T98G cells were treated with a 10 Gy of IR and returned to the incubator for 6, 24, 48 and 72 h. Cells were collected, washed with PBS and stained for cell cycle analysis using BD Biosciences cell cycle test kit (BD Biosciences, USA). For each sample, 1 × 104 cells were analyzed using the BD FACSCalibur flow cytometer (Becton–Dickinson, USA).

Cell viability assay

T98G cells were irradiated with the 10 Gy, then, harvested after 6, 24, 48 and 72 h. Cells then washed with PBS buffer and stained for cell viability using BD Biosciences viability kit.

Apoptosis assay

10 Gy irradiated T98G cells were collected after 6, 24, 48 and 72 h of irradiation. Cells then washed with PBS buffer and stained using BD Biosciences Apoptosis Detection Kit I.

Statistical analysis

The SPSS 23 software (SPSS, Chicago) was used in statistical analysis. The Student-t test was applied to analyze the differences between treatments. Differences were considered statistically significant at *P < 0.05.

Results

Radiosensitivity and viability of T98G cells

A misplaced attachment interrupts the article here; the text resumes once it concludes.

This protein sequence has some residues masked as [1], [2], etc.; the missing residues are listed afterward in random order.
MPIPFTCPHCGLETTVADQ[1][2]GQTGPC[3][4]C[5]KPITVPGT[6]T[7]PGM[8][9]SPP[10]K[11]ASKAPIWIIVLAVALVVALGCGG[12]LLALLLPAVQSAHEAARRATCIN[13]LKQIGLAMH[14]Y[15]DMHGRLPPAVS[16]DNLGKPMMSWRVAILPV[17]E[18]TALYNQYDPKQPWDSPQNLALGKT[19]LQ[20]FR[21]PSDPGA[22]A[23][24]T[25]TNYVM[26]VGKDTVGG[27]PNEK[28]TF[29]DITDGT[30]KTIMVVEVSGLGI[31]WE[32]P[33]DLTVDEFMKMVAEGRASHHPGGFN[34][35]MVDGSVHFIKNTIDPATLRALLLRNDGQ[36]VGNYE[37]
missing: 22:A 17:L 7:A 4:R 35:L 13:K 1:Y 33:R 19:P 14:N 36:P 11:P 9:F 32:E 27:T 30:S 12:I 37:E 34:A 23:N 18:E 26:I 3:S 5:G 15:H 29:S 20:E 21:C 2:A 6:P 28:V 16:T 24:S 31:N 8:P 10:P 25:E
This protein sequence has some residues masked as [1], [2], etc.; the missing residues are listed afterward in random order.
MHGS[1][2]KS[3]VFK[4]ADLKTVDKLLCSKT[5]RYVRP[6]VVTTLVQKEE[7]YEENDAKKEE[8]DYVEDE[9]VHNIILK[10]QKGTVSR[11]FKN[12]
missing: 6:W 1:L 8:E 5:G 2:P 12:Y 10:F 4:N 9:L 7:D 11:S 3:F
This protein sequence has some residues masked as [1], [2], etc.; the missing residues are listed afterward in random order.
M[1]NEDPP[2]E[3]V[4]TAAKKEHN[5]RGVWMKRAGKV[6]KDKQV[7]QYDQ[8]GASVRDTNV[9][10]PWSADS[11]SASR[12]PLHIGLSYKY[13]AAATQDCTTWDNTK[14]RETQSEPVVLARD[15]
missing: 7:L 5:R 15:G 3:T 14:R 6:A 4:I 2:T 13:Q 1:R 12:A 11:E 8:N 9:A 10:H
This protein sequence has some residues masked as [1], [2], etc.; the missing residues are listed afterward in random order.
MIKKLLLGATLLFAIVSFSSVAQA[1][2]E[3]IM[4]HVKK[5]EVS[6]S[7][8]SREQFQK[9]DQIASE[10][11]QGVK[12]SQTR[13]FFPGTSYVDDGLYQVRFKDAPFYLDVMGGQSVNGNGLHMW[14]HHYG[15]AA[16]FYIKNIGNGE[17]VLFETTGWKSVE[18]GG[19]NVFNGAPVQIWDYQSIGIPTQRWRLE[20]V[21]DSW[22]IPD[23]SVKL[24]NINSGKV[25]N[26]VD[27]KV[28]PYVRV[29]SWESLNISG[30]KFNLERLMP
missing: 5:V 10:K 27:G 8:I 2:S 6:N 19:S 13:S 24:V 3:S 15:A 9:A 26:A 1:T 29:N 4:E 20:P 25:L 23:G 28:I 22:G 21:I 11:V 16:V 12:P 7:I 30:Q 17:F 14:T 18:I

The SF2 value for cells irradiated with 2 Gy was 0.8, which is clearly greater than 0.5, indicating that the T98G cells are radioresistant. As shown in (Fig. 1), growth of irradiated cells was delayed about 12 h compared to non-irradiated cells. Viability of T98G cells exposed to a 10 Gy was dropped to 93.29, 91.62 and 73.61% after 6, 24 and 48 h respectively, (Fig. 2a).
Fig. 1
Fig. 1

Determination of the radiosensitivity of the T98G cell line using the MTT method. Absorbance values were converted to cells number using a logarithmic line equation of a stander curve for each point, Y axis: cell number, X axis: time. Irradiation of T98G cells with a 2 Gy dose caused a growth delay of about 12 h compared to non-irradiated cells (control). The experiment has been repeated three times and data are expressed as the mean ± SD

Fig. 2
Fig. 2